Dr. Thomas Welch prescribes 3 great Adirondack hikes
Trials and tribulations of everyday life got you down?
Take a hike.
With proper planning, solid skills and appropriate gear, Thomas Welch, MD, says enjoying the Adirondack back country in Central New York can be just the antidote.
When he‘s not caring for sick and injured children and teaching the pediatricians of tomorrow, Welch, chair of Upstate‘s Department of Pediatrics, can often be found in the wilderness. He is a licensed New York State guide and a certifying instructor for the Wilderness Education Association who regularly teaches field courses and guide groups in Alaska, Montana and New York. He‘s known as The Adirondoc.
Which of his recommended hikes is right for you?
Bald (Rondaxe) Mountain trail – Generations of New Yorkers took their first Adirondack hike climbing this mountain. The trail begins off Route 28, between Old Forge and Inlet. The hike is over easy terrain for less than a mile and less than 400 feet in elevation change. There is an abandoned, but still usable, New York State fire tower at the top, which spectacular views of the Fulton Chain of Lakes.
High Falls of the Oswagatchie – This is one of New York‘s most remote rivers. High Falls is a short (15 feet) but spectacular drop in the river, surrounded by loads of flat rocks for sunning and some awesome swimming spots. You can canoe to High Falls, but there is a nice hike, which begins in Wanakena, one of New York‘s most unique hamlets, on the shore of Cranberry Lake.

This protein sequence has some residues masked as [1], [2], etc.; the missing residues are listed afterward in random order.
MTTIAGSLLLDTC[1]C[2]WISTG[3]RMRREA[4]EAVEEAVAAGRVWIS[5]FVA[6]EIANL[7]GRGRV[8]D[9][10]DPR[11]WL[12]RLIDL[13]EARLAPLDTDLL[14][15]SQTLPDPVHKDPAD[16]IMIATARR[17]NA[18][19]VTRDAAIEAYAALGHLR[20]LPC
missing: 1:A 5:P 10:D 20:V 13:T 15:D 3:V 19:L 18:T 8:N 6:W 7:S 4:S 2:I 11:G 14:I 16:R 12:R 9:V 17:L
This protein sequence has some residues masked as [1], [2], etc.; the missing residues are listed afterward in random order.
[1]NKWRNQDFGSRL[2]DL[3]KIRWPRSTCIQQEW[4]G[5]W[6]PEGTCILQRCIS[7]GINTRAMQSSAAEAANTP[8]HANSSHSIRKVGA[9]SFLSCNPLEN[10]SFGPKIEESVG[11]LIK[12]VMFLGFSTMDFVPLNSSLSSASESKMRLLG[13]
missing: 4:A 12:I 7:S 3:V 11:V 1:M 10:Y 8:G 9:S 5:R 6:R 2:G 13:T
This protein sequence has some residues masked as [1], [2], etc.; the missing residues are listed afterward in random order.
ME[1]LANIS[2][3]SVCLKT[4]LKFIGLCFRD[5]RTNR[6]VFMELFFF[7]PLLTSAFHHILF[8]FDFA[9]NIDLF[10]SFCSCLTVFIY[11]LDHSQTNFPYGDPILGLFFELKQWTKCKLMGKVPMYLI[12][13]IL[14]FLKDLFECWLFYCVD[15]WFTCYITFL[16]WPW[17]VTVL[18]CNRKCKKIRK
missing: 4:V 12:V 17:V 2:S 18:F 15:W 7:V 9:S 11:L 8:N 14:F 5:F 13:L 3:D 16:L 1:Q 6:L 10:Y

The hike is about 15 miles round trip, but the trail is mostly flat, scenic and easy to follow. Anyone in reasonably good shape, including children older than 8 years, with past hiking experience, should be able to do this in a long day. It can also be made into an overnight, since many designated campsites are nearby. Among other wonders, the area has some of the largest examples of virgin white pine (Pinus strobus) remaining in North America.
Dix Mountain – While it is only the sixth tallest of the Adirondack “High Peaks,” Dix Mountain, (at 4,857 feet), is vastly more remote than the tallest five. While one can often find hundreds of hikers on Mounts Marcy (5,344 feet) and Algonquin (5,114 feet) on nice days, it is common to find oneself alone on Dix, which is between the towns of North Hudson and Keene.
The peak is open with steep slides on its sides and breathtaking vistas. With a nearly 14-mile round trip, and about 3,000-feet of elevation change, it is a real challenge. Moreover, this hike provides serious wilderness activity. Even the parking lot is more than five miles from the “highway” on a dirt road, and the “highway” doesn‘t get much traffic. That means an emergency on the top of Dix can quickly become a catastrophe.
This hike should only be attempted by an experienced hiking group carrying maps, compass, emergency shelter and food, and preparations for sudden weather change, even in summer.